Recent news stories have focused on the rise and rise of renewable energy. The International Energy Agency in its assessment of renewable energy states ‘we see renewables growing by about 1,000 gigawatts by 2022, which equals about half of the current global capacity in coal power’.
Renewable energy use and generation is one of the key trends we assess in our 2017 report into the Sustainability Reporting Performance of Europe’s largest companies.
Companies typically adopt complementary approaches to reach their 100% renewable energy target, combining procurement methods such as green tariff contracts with suppliers, unbundled renewable energy attribute certificates (RECs, REGOs, GOs), power purchase agreements (PPAs) and on-site generation projects.
Four FTSE 100 companies score best practice leader points for renewable energy. They purchase green electricity from verifiable sources, have onsite renewable energy generation and demonstrate the power generated as well as having a commitment to renewable energy.
The number of companies in the FTSE 100 generating power through onsite renewable technologies continues to increase year on year (52% 2017, 48% 2016, 41% 2015). However slight the increase compared to last year, this is a continual step in the right direction. This increase is down to more companies retrofitting technologies to sites that they already own, to reduce their carbon footprint and ensure a reasonable price for power into the future.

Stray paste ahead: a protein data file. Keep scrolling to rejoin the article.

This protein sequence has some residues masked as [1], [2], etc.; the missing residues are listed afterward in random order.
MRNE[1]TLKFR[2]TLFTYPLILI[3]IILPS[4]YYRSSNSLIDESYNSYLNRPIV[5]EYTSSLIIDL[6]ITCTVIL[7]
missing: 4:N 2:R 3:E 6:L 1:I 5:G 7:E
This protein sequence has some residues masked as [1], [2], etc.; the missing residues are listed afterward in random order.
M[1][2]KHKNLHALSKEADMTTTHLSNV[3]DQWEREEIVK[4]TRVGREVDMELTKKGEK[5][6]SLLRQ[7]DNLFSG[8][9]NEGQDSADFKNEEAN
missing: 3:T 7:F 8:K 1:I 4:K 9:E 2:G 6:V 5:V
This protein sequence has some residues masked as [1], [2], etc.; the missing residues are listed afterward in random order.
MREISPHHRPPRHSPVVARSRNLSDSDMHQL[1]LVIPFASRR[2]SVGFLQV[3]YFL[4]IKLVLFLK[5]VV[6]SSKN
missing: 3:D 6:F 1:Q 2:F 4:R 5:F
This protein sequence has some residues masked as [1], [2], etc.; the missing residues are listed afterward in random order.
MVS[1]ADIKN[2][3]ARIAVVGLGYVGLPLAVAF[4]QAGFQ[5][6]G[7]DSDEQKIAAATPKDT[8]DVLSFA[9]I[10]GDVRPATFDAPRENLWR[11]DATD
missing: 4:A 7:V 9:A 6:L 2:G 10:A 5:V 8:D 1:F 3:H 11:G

Buying renewable energy is one of the ways businesses can work towards reducing carbon and energy emissions. We believe that finding a route to achieve reductions facilitates innovation in low-carbon technology, driving cost-cutting efficiencies throughout the business.
But to increase the scale and ambition of carbon and energy reductions, companies need to get to grips with short, medium and long-term emissions reductions targets. Indeed, our research finds that 83% of CAC 40 companies set reduction targets compared to 70% in the FTSE 100 and 57% of companies in the IBEX 35.
To limit global average temperature increases to below 2°C in line with the Paris Agreement, the Science Based Targets initiative (SBTi) has called on the business community to set emissions reductions targets that are in line with climate science. Recently, the SBTi has seen more than 300 companies commit to the initiative, with well known brands such as Nike and Gap joining the movement.
11 companies across the 3 indices set science based targets (8 in the FTSE 100, 2 in the CAC 40 and 1 in the IBEX 35).
Setting science based targets makes sense when considering the challenge we collectively face in managing dangerous climate change. It will also bring other benefits. Setting a SBT can help drive emissions, energy and cost reduction internally and satisfy key external stakeholder and reporting requirements.
SBTs demonstrate strategic, long-term thinking and leadership, reinforcing positive reputations with investors and customers but also allowing companies to increase the scale and ambition of their energy and emissions reductions.
More information about how to approach setting a science based target and the benefits it will bring is here.